Changing the Way We Do Business in 2014 – In pursuit of Blended Value
The global economic system is not working for over 90% of us. As it now stands, almost half the world — over three billion people — live on less than $2.50 a day and at least 80% of humanity lives on less than $10 a day. More than 80 percent of the world’s population lives in countries where income differentials are widening. The poorest 40 percent of the world’s population accounts for 5 percent of global income whilst the richest 20 percent accounts for three-quarters of world income.
According to UNICEF, 22,000 children die each day due to poverty and around 27-28 percent of all children in developing countries are estimated to be underweight or stunted.
At the same time, in 2005, the wealthiest 20% of the world accounted for 76.6% of total private consumption, while the poorest fifth just 1.5%. The poorest 10% accounted for just 0.5% and the wealthiest 10% accounted for 59% of all the consumption.
Another startling and compelling statistic is that the GDP (Gross Domestic Product) of the 41 most Heavily Indebted Poor Countries (567 million people) is less than the wealth of the world’s 7 richest people combined.
In 2014 the burgeoning inequities persist. In a United Nations Development Programme report issued on 29th January 2014 titled “Humanity Divided: Confronting Inequality in Developing Countries”. It warns that “the world’s population lives in societies that are more unequal today than 20 years ago,” where despite impressive technological advancements, 1.2 billion people still live in poverty.
It says that income inequality increased by 11 percent in developing countries between 1990 and 2010. More than three-quarters of households in developing countries are living today in societies where income is more unequally distributed than it was in the 1990s.
UNDP Administrator Helen Clark notes that overall, the wealthiest eight percent of the world’s population earns half of the world’s total income, while the remaining 92 percent must fend for themselves with whatever is left.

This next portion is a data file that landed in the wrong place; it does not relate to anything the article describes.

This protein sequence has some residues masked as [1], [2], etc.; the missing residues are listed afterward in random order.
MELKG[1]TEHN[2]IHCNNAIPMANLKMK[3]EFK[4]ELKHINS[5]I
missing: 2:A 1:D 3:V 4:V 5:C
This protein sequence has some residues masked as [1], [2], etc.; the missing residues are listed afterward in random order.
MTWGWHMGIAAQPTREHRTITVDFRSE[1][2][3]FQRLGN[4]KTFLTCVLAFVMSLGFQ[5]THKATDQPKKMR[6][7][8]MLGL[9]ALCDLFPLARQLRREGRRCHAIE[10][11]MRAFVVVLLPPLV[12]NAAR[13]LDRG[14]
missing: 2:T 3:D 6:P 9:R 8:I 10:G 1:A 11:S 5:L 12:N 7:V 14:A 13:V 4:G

Instead of being immobilized by feelings of impotence and inevitability we must have the courage to ask ourselves, how did we get here? There has to be a problem where across the globe people are dying from starvation and preventable diseases when there is sufficient food and medicine to prevent this. The reason for the persistence of these problems lies less in the popularly touted unproductivity or delinquency of the victims but more in the man-made rules which underpin our economic system which preclude access to food and resources.
The time has come for academics, policymakers, researchers, business analysts, lawyers and development specialists to redefine the rules of the game so as to create a fair and socially just playing field for all nations of the world to operate. The epistemological recycling of principles perpetuating global social and economic inequity and injustice must change if we are to meet the millennium development goals.
As an institution serving the educational needs of procurement professionals and policymakers primarily in the developing world, it is now incumbent upon us to interrogate the norms and principles which underpin “good” and “best” procurement practice so-called. The persistent linkage between procurement and development compels us so to do.